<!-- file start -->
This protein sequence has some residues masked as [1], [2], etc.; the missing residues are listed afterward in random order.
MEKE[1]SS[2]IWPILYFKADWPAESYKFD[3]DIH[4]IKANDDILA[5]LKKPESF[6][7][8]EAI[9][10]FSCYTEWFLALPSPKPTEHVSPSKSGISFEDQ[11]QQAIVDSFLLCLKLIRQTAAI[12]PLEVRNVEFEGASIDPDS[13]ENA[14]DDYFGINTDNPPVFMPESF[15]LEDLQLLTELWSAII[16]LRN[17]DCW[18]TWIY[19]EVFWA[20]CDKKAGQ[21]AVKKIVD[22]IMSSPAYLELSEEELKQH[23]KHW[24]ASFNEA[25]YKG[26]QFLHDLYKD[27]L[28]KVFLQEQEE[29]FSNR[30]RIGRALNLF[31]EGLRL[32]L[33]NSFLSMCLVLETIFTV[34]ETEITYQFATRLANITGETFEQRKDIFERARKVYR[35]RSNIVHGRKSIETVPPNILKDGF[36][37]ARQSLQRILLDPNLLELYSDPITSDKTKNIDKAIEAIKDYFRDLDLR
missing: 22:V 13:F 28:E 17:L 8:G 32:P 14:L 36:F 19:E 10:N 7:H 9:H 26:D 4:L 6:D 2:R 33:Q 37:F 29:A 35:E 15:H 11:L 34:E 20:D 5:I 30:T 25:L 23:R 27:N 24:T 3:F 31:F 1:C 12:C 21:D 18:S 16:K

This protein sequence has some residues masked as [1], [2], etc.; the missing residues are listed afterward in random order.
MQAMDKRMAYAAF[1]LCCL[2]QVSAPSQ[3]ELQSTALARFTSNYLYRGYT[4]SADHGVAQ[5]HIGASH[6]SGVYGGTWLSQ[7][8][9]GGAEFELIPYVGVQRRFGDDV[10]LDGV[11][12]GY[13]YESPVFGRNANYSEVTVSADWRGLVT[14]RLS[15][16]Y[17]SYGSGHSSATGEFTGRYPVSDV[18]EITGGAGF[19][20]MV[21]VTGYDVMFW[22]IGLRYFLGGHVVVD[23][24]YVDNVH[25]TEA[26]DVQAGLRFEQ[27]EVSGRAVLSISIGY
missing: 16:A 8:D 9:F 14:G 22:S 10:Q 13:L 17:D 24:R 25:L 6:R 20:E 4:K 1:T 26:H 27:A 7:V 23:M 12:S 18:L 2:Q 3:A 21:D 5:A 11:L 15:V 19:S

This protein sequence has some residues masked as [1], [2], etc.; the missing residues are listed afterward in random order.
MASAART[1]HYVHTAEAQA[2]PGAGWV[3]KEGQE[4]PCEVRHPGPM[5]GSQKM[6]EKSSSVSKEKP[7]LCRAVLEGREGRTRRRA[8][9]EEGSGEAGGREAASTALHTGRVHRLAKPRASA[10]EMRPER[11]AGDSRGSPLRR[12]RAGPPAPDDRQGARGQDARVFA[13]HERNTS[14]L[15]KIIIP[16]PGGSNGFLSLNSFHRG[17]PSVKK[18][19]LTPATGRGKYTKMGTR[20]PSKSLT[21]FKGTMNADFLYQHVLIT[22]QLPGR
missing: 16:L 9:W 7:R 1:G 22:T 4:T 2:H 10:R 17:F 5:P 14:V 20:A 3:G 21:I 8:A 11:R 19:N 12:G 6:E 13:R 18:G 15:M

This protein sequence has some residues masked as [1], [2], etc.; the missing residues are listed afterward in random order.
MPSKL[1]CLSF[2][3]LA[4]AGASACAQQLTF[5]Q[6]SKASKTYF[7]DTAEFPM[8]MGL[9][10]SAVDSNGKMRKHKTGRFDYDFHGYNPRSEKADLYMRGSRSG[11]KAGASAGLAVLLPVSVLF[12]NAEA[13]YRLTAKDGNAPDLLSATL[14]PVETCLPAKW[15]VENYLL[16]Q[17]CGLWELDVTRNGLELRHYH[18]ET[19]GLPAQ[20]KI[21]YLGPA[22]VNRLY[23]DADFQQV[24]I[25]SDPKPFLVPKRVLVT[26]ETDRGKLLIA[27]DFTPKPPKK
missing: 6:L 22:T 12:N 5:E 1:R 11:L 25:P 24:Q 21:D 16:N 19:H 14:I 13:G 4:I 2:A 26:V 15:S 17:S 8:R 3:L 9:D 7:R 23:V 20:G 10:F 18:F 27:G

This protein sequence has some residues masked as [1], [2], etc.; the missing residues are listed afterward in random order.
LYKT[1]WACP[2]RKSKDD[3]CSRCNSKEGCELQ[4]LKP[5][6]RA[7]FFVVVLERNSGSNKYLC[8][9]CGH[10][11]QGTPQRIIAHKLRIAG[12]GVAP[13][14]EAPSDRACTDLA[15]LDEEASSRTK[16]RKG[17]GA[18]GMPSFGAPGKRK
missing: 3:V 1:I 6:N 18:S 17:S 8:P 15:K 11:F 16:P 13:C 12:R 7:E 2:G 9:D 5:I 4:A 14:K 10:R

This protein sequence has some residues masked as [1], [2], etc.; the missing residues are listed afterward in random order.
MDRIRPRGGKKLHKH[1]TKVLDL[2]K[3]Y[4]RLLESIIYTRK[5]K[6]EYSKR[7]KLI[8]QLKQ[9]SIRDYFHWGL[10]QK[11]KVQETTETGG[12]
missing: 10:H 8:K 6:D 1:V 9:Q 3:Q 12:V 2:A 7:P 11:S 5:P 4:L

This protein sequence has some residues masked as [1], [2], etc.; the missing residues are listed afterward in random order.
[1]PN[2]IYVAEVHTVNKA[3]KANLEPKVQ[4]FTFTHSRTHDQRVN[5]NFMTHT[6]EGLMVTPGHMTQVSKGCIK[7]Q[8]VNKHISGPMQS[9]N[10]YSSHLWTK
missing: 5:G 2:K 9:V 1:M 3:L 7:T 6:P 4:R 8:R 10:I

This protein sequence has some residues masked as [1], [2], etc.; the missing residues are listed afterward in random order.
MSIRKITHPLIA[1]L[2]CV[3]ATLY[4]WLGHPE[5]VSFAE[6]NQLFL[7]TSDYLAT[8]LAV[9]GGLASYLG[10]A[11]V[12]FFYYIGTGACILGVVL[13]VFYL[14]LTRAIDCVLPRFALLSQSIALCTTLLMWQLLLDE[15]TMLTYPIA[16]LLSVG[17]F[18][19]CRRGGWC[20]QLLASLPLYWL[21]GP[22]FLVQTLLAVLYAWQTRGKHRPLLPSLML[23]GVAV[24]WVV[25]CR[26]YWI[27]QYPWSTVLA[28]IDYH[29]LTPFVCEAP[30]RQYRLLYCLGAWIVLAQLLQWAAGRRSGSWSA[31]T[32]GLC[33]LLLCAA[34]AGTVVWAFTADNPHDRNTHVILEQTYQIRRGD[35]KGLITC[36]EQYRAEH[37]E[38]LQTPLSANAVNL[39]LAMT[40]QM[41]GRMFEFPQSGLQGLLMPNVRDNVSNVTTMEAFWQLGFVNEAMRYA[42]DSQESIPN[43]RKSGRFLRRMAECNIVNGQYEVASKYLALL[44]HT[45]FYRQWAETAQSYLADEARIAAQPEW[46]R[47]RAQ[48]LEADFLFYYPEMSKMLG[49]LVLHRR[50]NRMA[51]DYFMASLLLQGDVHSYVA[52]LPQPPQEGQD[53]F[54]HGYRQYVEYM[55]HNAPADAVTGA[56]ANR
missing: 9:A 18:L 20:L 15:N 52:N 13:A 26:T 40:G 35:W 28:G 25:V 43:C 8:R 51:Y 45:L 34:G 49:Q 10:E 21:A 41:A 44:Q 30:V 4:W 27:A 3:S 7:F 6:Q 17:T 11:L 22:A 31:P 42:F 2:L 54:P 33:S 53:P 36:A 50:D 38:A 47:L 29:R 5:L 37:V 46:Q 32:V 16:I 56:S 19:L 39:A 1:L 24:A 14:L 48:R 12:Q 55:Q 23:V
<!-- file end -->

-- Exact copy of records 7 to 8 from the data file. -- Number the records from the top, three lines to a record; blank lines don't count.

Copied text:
This protein sequence has some residues masked as [1], [2], etc.; the missing residues are listed afterward in random order.
[1]PN[2]IYVAEVHTVNKA[3]KANLEPKVQ[4]FTFTHSRTHDQRVN[5]NFMTHT[6]EGLMVTPGHMTQVSKGCIK[7]Q[8]VNKHISGPMQS[9]N[10]YSSHLWTK
missing: 5:G 2:K 9:V 1:M 3:L 7:T 6:P 4:R 8:R 10:I

This protein sequence has some residues masked as [1], [2], etc.; the missing residues are listed afterward in random order.
MSIRKITHPLIA[1]L[2]CV[3]ATLY[4]WLGHPE[5]VSFAE[6]NQLFL[7]TSDYLAT[8]LAV[9]GGLASYLG[10]A[11]V[12]FFYYIGTGACILGVVL[13]VFYL[14]LTRAIDCVLPRFALLSQSIALCTTLLMWQLLLDE[15]TMLTYPIA[16]LLSVG[17]F[18][19]CRRGGWC[20]QLLASLPLYWL[21]GP[22]FLVQTLLAVLYAWQTRGKHRPLLPSLML[23]GVAV[24]WVV[25]CR[26]YWI[27]QYPWSTVLA[28]IDYH[29]LTPFVCEAP[30]RQYRLLYCLGAWIVLAQLLQWAAGRRSGSWSA[31]T[32]GLC[33]LLLCAA[34]AGTVVWAFTADNPHDRNTHVILEQTYQIRRGD[35]KGLITC[36]EQYRAEH[37]E[38]LQTPLSANAVNL[39]LAMT[40]QM[41]GRMFEFPQSGLQGLLMPNVRDNVSNVTTMEAFWQLGFVNEAMRYA[42]DSQESIPN[43]RKSGRFLRRMAECNIVNGQYEVASKYLALL[44]HT[45]FYRQWAETAQSYLADEARIAAQPEW[46]R[47]RAQ[48]LEADFLFYYPEMSKMLG[49]LVLHRR[50]NRMA[51]DYFMASLLLQGDVHSYVA[52]LPQPPQEGQD[53]F[54]HGYRQYVEYM[55]HNAPADAVTGA[56]ANR
missing: 9:A 18:L 20:L 15:N 52:N 13:A 26:T 40:G 35:W 28:G 25:V 43:C 8:R 51:Y 45:L 34:G 49:Q 10:E 21:A 41:A 44:Q 30:V 4:W 27:A 3:S 7:F 6:Q 17:T 11:L 22:A 31:P 42:F 2:L 54:P 33:S 53:P 36:A 50:D 38:A 47:L 29:R 5:L 37:V 46:Q 32:V 16:I 56:S 19:L 39:A 1:L 24:A 14:L 48:R 12:Q 55:Q 23:V